The struggle to figure out what contains GMO’s and what doesn’t may be coming to an end. An initiative in Oregon to require the labeling of genetically modified foods has qualified for a statewide vote in November.
If passed, the GMO Right to Know would require manufacturers, retailers, and suppliers to label raw and packaged foods produced entirely or partially by genetic engineering.
Pet food or food served in restaurants would not be included.
If voted in, the initiative would go into effect January of 2016.
This isn’t the first go-round with GMO labelling. In 2002, a measure was defeated in Oregon. Vermont, Maine, and Connecticut already have laws that require GMO’s to be identified on the label.
Pro GMO entities will again fight with both barrels blazing clouding the difference between hybrid food and genetically modified. Hybrid foods such as the boysenberry, are created at the farm level. Take the boysenberry for example. In the 1920's, a farmer in northern California spliced a European raspberry with a common blackberry and came up with a completely new berry, which was uncovered by Walter Knott of Knott's Berry Farm. There were no chemicals or evil scientists involved in the creation of the boysenberry, just a farmer and a couple of berry plants that he technically genetically engineered on his farm. Many hybrids are newer and not established enough to create seeds that will plant seedlings on their own. Although many are created by man, hybrids can and do happen naturally.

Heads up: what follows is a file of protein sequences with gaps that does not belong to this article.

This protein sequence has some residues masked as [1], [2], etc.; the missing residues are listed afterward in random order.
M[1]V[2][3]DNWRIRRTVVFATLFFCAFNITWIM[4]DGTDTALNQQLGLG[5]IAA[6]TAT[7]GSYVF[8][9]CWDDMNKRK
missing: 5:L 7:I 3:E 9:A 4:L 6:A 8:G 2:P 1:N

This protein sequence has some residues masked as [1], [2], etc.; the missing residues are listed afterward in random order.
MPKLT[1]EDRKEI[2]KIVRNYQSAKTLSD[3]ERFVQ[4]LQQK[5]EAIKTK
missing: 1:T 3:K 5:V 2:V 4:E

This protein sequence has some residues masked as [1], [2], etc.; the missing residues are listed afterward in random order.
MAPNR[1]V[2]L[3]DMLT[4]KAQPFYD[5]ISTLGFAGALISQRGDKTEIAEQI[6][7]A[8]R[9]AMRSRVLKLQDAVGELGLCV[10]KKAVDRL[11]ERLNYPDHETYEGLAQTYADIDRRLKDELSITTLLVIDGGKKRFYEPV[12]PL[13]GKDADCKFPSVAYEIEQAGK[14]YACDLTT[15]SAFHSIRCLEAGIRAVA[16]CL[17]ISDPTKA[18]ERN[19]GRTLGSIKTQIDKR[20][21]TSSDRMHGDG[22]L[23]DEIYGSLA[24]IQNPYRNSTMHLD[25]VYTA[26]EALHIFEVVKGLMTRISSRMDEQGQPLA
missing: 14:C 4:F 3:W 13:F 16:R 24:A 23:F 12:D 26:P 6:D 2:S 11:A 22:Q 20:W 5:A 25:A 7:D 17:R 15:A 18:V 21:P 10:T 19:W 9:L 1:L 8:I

GMO, or genetically modified organisms can be any plant, animal or microorganism that has been genetically altered using molecular genetics techniques such as gene cloning and protein engineering. Plants like corn that has the pesticide Bt engineered into its genetic makeup to make it resistant to certain pests are GMO crops. Bt is a natural pesticide, but it would never naturally find its way into corn seed. GMO cannot happen naturally.
The best thing you can do is ignore the ads and educate yourself.